We are lucky to have members who ferret away materials, any materials, that may be of help to the defender of a DUI Case. Recently, George Bianchi wanted to update me with the 2016 IACT newsletter. When I asked if he had others, he sent me over 30 of them, dating back to the 1990's. He also included an ASCLAD report or the American Society of Crime Laboratory Directors, or in reality, the police officers lab excuse machine. However, when they concede a point helpful to us, it's awfully hard for them to continue to deny the problem.
Such is the case on their 2004 180 Day Study Report. They looked at what was needed in crime labs. One point I found helpful was the comment regarding duties of lab directors. "Lab directors have a responsibility to the public to develop and maintain efficient, high quality laboratories. Laboratory managers . . . are responsible for developing sound scientific practices." P.10. Find it in the Virtual Forensic Library here: https://drive.google.com/file/d/0B8rbj7RPFLobSjNYMkJWUjRTdms/view?usp=sharing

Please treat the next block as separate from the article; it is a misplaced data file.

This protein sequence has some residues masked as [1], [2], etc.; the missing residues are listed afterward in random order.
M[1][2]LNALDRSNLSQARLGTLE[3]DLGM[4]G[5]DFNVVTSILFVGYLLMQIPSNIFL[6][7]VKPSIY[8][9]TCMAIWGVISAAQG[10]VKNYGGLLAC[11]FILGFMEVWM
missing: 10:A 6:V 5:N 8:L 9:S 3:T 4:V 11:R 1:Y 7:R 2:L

Digging through these articles can result in great cross-examination gems. When the lab has failed to maintain high quality labs or sound scientific procedures, their own people call into question its validity. If their own people question its validity, then why should the jury rely on it beyond a reasonable doubt.
As we head into the weekend, many of you are preparing for trial. A number of you have a blood case, and are trying to pin down problems. One area that may bear fruit is in the blood draw process itself. What has the person collecting the blood done to protect the integrity of the sample. Usually, it's all the thing they haven't done to protect the sample. The Virtual Library has an article that can help you.
In the library, you will find Procedures for the Collection of Diagnostic Specimens by Venipuncture. The article is from the Clinical and Laboratory Standards Institute. What better source for determining if the test was collected correctly, and therefore reliable.